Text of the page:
Publish date:

How Royalties and Advances Work

This is a "Blast From the

Past" post. To celebrate the

GLA Blog's 2nd birthday, I am

re-posting some of the best

"older" content that writers

likely missed.

Image placeholder title

If you're going to wheel and deal with agents and editors, you'll end up spending more time than you'd like discussing rights, contracts, advances, royalties and a whole lot of other boring important stuff. That said, I want to address a recent question that came in over e-mail regarding how advances and royalties work. In other words, how does the payment process work when you sell a book?

For this example, I'll keep it real simple (for my own sake and well as yours). Let's say you acquire an agent and sell a novel. The publishing house offers you royalties of $3 per book sold. 
It's probable that you'll be given money in advance - more specifically: an advance against royalties. What this means is that they give you a lump sum of money before the book comes out as payment that's yours to keep - say, $60,000. However, the money is not in addition to royalties, but rather part of royalties - meaning they've given you royalties for the first 20,000 books (times $3/book) upfront. Since they've already paid you the royalties of the first 20,000 books, you will not starting actually making $3/book until you sell the copy 20,001.

Think of it like this. When you get hired at a new job, you ask for several months pay upfront and the boss agrees. It's not a separate signing bonus you're getting - it's your hard-earned money paid to you early. You get the lump sum quickly, but then you don't get paid again till the regular checks start months later.

Many things to consider:

  • Royalties per book vary greatly. If you get $3/book, that's pretty darn good. If you write a typical nonfiction book, you may just get $1/book.
  • Advances against royalties are a pretty sweet deal. You get a lump sum upfront, which you get to keep even if the book fairs poorly. (Repeat: The advance is yours. Period.) But if the book takes off, you will start getting royalties down the road.
  • Reality check: Be aware that the money amount promised will hit your bank account as a lot less than expected, as Uncle Sam will take a big cut and your agent takes 15%.
  • You may run into a "flat fee" situation, where a publishing company pays you one sum of money upfront with no talk of royalties. This is legitimate - just make sure it's what you want.
  • It's common for a house to break up the advance. They may give you $30,000 when you sign the contract and then $30,000 upon completion of an acceptable manuscript. On this note, make sure you turn in an "acceptable manuscript," so that you get to not only receive the second payment, but also keep the first one, and not have a publisher demand it back.
  • Read your contract thoroughly. It's all spelled out.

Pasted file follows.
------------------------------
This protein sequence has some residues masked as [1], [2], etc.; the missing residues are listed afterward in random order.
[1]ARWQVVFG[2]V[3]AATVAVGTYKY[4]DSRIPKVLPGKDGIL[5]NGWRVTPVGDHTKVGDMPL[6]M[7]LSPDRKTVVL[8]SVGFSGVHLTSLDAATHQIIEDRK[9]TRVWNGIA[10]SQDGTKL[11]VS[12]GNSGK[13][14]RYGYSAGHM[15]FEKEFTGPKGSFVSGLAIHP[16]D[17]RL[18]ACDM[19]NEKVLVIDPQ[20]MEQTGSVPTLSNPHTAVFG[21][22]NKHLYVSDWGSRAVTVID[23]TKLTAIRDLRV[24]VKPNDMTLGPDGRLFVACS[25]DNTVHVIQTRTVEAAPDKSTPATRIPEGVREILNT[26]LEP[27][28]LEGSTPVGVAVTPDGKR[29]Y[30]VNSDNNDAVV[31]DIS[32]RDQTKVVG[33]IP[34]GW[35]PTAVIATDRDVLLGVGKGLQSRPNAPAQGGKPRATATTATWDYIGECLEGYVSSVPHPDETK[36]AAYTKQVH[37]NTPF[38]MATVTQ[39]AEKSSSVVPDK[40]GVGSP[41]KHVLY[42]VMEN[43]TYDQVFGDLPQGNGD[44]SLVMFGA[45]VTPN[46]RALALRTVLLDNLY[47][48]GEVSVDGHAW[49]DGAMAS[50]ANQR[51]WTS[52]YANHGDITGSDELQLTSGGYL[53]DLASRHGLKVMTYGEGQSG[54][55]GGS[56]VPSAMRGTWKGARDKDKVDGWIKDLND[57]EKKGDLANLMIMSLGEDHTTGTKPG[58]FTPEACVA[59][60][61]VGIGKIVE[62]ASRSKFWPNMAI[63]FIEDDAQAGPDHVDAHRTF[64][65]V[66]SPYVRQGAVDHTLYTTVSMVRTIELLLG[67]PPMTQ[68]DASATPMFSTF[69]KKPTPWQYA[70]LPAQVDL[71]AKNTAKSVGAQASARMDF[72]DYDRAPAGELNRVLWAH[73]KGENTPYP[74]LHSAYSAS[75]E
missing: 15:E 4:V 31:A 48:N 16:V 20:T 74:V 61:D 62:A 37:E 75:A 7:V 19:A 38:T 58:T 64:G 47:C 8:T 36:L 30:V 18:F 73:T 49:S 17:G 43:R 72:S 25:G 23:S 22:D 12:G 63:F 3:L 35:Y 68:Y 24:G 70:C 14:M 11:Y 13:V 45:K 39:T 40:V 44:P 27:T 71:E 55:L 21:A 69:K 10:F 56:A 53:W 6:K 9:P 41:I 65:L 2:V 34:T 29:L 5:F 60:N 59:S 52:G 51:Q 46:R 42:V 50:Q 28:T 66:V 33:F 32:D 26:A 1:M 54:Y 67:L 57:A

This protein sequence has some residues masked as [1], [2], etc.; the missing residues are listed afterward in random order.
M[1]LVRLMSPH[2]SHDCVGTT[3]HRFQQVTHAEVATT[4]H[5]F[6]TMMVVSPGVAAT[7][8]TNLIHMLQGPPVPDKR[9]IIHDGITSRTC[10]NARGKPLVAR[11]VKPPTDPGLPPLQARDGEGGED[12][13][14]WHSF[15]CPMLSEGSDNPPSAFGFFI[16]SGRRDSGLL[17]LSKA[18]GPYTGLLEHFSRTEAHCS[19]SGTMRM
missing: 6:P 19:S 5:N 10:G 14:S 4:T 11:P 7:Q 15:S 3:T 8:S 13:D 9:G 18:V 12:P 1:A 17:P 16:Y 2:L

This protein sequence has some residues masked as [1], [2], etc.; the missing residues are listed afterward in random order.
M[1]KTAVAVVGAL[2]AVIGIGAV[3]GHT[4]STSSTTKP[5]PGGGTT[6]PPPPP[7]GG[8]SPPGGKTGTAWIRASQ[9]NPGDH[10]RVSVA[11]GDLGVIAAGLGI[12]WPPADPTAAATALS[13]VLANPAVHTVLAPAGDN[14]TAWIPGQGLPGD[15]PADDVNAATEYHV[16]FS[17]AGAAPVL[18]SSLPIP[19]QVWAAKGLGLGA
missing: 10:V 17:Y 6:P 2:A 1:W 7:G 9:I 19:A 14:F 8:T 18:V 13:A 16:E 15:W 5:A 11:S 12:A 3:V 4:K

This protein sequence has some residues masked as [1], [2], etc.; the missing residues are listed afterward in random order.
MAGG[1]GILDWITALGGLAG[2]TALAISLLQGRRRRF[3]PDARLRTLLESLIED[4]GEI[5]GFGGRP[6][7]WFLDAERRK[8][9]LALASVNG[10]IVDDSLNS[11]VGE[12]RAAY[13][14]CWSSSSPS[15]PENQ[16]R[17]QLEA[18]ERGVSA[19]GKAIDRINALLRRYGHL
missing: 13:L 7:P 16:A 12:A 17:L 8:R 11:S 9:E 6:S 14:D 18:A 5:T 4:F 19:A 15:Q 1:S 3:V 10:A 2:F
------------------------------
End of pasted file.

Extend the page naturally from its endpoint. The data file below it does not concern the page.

Want more on this subject?

NaNoWriMo: Making the Most of Community

NaNoWriMo: Making the Most of Community

Books, much like children, sometimes take a village. Let managing editor and fellow WriMo participant Moriah Richard give you tips for engaging with your online and in-person NaNoWriMo community.

From Script

Film and TV Show Reviews and Writing What You Know (From Script)

In this week’s round up brought to us by Script magazine, Script contributor Tom Stempel reviews the latest in film and television show releases, an exclusive interview with Lamb screenwriter Sjón, and much more!

Why We Should Read Middle Grade Fiction as Adults

Why We Should Read Middle Grade Fiction as Adults

Young Adult fiction has surpassed its own demographic by being acceptable to read at any age. Why have we left middle grade fiction out of that equation? Here’s why we should be reading middle grade fiction as adults and as writers.

What Are the 6 Different Types of Editing?

What Are the 6 Different Types of Editing?

When you reach the editing phase of your manuscript, it's important to know what kind of editing you're looking for in particular. Author Tiffany Yates breaks down the 6 different types of editing.

WD Poetic Form Challenge

WD Poetic Form Challenge: Imayo Winner

Learn the winner and Top 10 list for the Writer’s Digest Poetic Form Challenge for the imayo.

Writer's Digest 90th Annual Competition Print or Online Article First Place Winner: "Surfacing an Aquatic Diaspora"

Writer's Digest 90th Annual Competition Print or Online Article First Place Winner: "Surfacing an Aquatic Diaspora"

Congratulations to Elaine Howley, first place winner in the Print or Online Article category of the 90th Annual Writer's Digest Writing Competition. Here's her winning article, "Surfacing an Aquatic Diaspora."

Writer's Digest 90th Annual Competition Script (Stage Play or TV/Movie) First Place Winner: "Jaguar Woman"

Writer's Digest 90th Annual Competition Script (Stage Play or TV/Movie) First Place Winner: "Jaguar Woman"

Congratulations to Olga El, first place winner in the Script (Stage Play or TV/Movie) category of the 90th Annual Writer's Digest Writing Competition. Here's her winning TV Pilot script, "Jaguar Woman."

Writer's Digest 90th Annual Competition Non-Rhyming Poetry First Place Winner: "won't you celebrate with me"

Writer's Digest 90th Annual Competition Non-Rhyming Poetry First Place Winner: "won't you celebrate with me"

Congratulations to Nicole Adabunu, first place winner in the Non-Rhyming Poetry category of the 90th Annual Writer's Digest Writing Competition. Here's her winning poem, "won't you celebrate with me."

Writer's Digest 90th Annual Competition Rhyming Poetry First Place Winner: "She Lives in Underbridge World"

Writer's Digest 90th Annual Competition Rhyming Poetry First Place Winner: "She Lives in Underbridge World"

Congratulations to MF Slattery, first place winner in the Rhyming Poetry category of the 90th Annual Writer's Digest Writing Competition. Here's the winning poem, "She Lives in Underbridge World"